It looks like House Democrats will let tomorrow night’s deadline pass without acting on the Senate’s FISA with telecom immunity monstrosity. That means it the broad spying powers approved last August would expire. Bush, of course, cannot resist scaring the folks.
At a morning appearance in the Oval Office, President Bush pressed the House to adopt quickly a plan the Senate approved on Tuesday to broaden the government’s spying powers and give legal immunity to telephone companies.
The plan is essential, Bush said, because terrorists are planning attacks on American soil “that will make Sept. 11 pale in comparison.”
Really? And how, pray tell, does Bush know this? And if he knows this, why isn’t he using the tremendous resources of the federal government to stop the evil terrorists? Or is he just lying again? Or is he predicting another inside job? No matter which way you slice it, the man does not have the interests of the American people in mind.
Bush maintained yesterday that letting the broadened surveillance powers lapse “would jeopardize the security of our citizens.”
Democrats insisted that a lapse would have no real effect.
The expiration of the powers “doesn’t mean we are somehow vulnerable again,” said Representative Silvestre Reyes, Democrat of Texas and chairman of the House Intelligence Committee.
The lapsing of the deadline would have little practical effect on intelligence gathering. Intelligence officials would be able to intercept communications from Al Qaeda members or other identified terrorist groups for a year after the initial eavesdropping authorization for that particular group.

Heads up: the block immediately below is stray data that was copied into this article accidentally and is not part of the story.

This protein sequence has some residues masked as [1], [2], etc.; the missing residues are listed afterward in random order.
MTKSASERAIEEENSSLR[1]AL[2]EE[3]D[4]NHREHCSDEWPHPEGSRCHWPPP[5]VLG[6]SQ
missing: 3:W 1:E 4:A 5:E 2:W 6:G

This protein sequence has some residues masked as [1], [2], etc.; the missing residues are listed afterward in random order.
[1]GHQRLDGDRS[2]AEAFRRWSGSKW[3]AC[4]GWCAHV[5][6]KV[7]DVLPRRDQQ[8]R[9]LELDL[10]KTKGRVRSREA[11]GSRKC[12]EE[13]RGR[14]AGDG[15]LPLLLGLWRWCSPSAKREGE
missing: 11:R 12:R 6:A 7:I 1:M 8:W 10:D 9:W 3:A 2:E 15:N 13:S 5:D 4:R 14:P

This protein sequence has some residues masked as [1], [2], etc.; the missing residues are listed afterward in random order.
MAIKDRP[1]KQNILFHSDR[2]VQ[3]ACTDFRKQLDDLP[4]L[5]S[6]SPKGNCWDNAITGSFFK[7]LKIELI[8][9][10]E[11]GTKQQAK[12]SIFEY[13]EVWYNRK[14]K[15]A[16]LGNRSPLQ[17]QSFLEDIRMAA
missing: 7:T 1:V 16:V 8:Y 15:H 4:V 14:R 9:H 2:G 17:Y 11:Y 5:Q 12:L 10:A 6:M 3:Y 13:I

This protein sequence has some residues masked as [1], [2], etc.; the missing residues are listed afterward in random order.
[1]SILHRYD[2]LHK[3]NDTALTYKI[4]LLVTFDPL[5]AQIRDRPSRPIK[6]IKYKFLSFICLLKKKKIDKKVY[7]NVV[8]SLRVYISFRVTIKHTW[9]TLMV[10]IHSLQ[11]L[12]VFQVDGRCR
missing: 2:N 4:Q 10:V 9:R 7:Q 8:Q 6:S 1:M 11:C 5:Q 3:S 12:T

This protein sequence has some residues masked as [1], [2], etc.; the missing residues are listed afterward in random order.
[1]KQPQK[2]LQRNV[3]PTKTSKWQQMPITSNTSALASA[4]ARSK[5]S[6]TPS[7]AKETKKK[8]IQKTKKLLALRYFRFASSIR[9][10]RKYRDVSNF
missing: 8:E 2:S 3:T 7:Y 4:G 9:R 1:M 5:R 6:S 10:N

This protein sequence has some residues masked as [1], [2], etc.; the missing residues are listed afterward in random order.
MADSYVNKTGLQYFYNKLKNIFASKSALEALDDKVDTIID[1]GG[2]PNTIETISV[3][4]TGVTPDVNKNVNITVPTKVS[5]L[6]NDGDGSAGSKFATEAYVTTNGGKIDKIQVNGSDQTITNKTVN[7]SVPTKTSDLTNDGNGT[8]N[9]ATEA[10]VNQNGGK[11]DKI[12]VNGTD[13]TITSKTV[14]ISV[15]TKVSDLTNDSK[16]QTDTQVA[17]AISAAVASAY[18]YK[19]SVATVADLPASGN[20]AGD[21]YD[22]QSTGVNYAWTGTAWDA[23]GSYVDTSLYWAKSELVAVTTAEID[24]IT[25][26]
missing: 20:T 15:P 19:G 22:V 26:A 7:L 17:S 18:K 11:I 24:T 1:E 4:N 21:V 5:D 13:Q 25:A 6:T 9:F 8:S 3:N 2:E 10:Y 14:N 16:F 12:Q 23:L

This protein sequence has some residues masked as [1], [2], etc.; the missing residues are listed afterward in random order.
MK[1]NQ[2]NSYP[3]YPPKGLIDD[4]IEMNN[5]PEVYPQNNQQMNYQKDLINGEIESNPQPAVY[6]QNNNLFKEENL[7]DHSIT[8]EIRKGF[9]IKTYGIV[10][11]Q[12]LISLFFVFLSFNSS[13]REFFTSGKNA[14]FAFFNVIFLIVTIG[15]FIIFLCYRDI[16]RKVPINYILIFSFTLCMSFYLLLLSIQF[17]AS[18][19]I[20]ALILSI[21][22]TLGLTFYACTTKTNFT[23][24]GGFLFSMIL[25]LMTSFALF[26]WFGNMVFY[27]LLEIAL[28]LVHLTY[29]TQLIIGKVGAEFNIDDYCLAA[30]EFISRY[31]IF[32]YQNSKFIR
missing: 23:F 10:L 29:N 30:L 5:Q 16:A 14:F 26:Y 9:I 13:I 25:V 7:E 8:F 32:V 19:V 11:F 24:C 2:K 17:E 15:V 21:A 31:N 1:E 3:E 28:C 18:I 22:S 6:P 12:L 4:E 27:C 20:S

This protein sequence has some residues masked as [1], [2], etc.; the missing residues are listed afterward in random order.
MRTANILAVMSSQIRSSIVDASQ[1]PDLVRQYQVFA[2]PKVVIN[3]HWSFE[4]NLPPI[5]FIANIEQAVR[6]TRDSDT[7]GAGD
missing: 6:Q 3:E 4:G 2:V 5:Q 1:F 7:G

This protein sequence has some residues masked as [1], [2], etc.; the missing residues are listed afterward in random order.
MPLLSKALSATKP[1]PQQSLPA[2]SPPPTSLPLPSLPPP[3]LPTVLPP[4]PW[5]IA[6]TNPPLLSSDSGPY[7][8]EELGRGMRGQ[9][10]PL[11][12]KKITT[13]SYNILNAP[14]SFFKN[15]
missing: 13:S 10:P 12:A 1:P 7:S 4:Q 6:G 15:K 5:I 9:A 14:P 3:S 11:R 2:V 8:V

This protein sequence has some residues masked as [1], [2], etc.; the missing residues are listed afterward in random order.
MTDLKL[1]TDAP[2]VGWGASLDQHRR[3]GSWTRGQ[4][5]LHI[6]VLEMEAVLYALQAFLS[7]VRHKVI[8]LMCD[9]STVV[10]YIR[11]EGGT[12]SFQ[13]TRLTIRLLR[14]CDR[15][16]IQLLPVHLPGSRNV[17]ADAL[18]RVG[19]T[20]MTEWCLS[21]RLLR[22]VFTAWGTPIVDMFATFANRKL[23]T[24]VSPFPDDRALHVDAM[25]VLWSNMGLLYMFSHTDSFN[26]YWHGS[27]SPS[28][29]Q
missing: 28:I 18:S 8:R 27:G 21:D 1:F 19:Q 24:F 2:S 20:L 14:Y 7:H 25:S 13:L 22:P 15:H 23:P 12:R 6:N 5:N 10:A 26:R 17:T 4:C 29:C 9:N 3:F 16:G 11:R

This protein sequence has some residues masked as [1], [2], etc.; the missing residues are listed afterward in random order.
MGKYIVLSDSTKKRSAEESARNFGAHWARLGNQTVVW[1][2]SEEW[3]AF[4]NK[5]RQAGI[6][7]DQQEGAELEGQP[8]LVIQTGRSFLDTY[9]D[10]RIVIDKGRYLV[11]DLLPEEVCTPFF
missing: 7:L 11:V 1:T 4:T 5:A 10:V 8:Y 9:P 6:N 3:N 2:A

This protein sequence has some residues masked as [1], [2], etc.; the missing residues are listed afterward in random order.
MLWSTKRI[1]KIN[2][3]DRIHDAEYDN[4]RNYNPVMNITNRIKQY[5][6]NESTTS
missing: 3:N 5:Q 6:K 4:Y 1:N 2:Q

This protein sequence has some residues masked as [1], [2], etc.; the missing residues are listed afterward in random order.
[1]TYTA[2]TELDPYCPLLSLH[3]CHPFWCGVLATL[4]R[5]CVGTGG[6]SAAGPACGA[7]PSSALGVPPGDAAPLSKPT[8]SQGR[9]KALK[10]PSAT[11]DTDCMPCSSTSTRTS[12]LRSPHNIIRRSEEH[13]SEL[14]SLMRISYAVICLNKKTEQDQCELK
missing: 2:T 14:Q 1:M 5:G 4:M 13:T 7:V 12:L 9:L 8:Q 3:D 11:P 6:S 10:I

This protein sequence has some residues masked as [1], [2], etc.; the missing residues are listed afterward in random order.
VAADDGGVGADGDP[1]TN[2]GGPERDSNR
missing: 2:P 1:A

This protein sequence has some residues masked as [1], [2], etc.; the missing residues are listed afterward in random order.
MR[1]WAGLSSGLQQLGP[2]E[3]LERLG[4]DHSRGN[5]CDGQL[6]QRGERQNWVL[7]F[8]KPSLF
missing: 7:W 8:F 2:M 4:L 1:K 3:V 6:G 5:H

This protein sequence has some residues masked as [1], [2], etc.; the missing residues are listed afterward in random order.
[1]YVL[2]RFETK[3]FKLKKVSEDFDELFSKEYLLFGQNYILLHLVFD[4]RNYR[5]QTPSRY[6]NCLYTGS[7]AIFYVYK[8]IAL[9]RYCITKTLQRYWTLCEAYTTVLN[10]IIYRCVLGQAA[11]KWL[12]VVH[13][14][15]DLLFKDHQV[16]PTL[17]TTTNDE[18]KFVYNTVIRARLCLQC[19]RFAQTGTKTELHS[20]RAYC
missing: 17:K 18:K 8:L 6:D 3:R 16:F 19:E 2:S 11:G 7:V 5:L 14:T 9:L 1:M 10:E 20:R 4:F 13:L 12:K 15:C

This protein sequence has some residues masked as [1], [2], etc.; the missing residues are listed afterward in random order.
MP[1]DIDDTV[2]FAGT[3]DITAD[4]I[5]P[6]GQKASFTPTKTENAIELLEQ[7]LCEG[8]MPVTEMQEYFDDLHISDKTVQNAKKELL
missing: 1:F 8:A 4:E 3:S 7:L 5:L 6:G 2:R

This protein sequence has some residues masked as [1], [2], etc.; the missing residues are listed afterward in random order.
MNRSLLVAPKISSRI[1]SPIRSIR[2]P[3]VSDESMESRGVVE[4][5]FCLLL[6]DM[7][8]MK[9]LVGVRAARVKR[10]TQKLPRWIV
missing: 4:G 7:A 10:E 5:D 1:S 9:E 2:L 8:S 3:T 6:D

If a new terrorist group is identified after Saturday, intelligence officials would not be able to use the broadened eavesdropping authority. They would be able to seek a warrant under the more restrictive standards in place for three decades through the Foreign Intelligence Surveillance Act.
Maybe next week they’ll discover some ‘new’ terrorist group out of Libya, but then they would be forced to use the ‘restrictive’ FISA standards that worked just great for over thirty years. Oh well.
Bush accused the Democratic-led House of needlessly prolonging the debate at the expense of the country’s safety.
“At this moment,” he said, “somewhere in the world terrorists are planning new attacks on our country. Their goal is to bring destruction to our shores that will make Sept. 11 pale by comparison.”
To stop an attack, he urged, Congress must act immediately to strengthen the eavesdropping.
Somewhere in the world? How about Dick Cheney’s office. Bush’s message bears a striking resemblance to blackmail.
In the House, which passed a more restrictive surveillance plan in November that intentionally left out protection for the utilities, Democratic leaders were not swayed.
“The president’s presentation this morning was, I think, basically dishonest,” said Representative Steny H. Hoyer, Democrat of Maryland, the majority leader.
Intelligence officials could continue intercepting suspect communications even if the deadline passes, Hoyer said. In pushing so hard for immunity for the utilities, he added, the Bush administration is “very nervous about what might be disclosed” if the lawsuits against the companies are allowed to continue.
“To some degree, therefore, I think it is a cover-up,” Hoyer said.
That’s right. I’m pleasantly surprised that the House has shown some backbone here. Scrappy is good.
Here’s the bottom line. Bush and Cheney have been telling us that we needed to give up our civil rights and privacy in exchange for protection. So our elected representatives, in their wisdom, handed over our civil rights. So where’s our protection?
We already paid, but Bush and Cheney want that last two cents or the whole thing is off. They’re nothing but a bunch of mobsters.
And by the way, look at the grim faces in the picture. Aside from Henry Paulson (next to Pelosi), they all look like they’re paying respects at a wake. The sign should read Burying Our Economy.